doi:10.1038/nindia.2009.254 Published online 24 July 2009
Structural and microbiologists have found a new family of enzymes that degrade the plant cell wall with a novel mode of substrate binding1.
Plant bacteria have to overcome the complex plant cell walls to invade and infect their hosts. To do this, these bacteria have evolved arsenals of hydrolysing enzymes that can degrade the host cell walls.
Previous work has shown that LipA is an important cell wall degrading enzyme of the devastating rice pathogen Xanthomonas oryzae pv. Oryzae, that causes major yield losses across the world.
The researchers have now presented X-ray crystal structure of LipA, showing that it is the prototype of a new family of plant cell wall degrading enzymes with a novel mode of substrate binding. The structure reveals a typical catalytic domain (found commonly in hydrolysing enzymes) in conjunction with a unique domain that binds to glycoside ligands.
The binding at the unique domain takes place through a pocket for anchoring glucose and a hydrophobic tunnel for binding to the acyl/aryl group of the substrate. When the tunnel is blocked far away from the enzyme active site, it disrupts the disease causing ability of the pathogen, thus demonstrating that the tunnel is crucial for enzyme function within the rice host.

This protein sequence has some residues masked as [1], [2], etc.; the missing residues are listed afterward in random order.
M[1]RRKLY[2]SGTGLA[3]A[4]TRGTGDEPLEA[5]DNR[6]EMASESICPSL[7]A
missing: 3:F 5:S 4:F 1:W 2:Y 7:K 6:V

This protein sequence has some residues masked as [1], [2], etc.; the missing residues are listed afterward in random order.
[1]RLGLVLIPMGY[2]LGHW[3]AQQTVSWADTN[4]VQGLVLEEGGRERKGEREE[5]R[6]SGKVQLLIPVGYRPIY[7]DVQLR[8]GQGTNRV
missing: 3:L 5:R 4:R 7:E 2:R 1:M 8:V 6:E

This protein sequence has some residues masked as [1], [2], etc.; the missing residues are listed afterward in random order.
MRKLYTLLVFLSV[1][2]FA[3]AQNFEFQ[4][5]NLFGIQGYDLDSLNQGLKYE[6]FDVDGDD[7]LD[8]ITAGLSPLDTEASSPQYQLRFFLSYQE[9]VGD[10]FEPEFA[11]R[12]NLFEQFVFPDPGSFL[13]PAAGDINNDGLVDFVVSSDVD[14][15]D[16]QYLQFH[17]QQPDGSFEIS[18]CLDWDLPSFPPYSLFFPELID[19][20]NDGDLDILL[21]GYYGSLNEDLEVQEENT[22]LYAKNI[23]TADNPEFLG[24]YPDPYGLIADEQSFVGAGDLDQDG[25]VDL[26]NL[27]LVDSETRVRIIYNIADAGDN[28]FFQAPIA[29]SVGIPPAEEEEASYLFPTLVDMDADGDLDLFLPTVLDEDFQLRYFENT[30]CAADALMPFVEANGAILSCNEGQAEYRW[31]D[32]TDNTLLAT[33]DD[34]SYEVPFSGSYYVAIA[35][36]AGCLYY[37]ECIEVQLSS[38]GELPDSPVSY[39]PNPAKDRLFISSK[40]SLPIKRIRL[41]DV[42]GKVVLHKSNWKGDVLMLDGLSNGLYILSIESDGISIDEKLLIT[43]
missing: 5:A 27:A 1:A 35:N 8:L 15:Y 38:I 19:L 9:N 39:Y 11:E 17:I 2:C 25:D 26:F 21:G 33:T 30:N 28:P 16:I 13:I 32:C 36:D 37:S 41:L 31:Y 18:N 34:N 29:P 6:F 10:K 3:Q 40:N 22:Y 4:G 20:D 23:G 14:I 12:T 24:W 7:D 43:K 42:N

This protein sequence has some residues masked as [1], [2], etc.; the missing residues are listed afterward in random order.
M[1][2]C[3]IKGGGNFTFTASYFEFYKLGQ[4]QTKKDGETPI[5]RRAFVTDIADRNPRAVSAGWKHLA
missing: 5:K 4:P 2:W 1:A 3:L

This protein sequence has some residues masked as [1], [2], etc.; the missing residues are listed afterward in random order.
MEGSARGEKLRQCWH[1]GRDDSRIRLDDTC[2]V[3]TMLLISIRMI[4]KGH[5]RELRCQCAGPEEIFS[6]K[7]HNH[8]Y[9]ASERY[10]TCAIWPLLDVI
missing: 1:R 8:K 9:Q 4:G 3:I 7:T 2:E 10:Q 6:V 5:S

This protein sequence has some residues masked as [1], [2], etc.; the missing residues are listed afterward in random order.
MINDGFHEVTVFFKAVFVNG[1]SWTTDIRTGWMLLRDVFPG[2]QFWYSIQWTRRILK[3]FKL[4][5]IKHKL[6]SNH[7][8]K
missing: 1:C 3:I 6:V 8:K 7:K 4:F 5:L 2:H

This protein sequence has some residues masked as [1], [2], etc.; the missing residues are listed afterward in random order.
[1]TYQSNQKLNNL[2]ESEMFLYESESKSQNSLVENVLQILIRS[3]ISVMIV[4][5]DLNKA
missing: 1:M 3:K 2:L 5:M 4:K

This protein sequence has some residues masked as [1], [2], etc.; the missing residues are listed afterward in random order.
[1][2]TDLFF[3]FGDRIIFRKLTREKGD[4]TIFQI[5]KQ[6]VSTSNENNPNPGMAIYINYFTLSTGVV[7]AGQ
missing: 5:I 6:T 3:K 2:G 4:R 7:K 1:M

Studies on LipA also provide compelling evidence on how plant pathogens might acquire novel features towards becoming efficient pathogens. This new family of plant cell wall degrading enzymes has also been identified in several other plant pathogens of commercial crops such as tomato, cabbage, pepper and citrus.
"This work has important implications in the development of biofuels and a new generation of plant protection chemicals that revolve around an ability to inhibit LipA action," says lead researcher Rajan Sankaranarayanan of the Centre for Cellular and Molecular Biology, Hyderabad.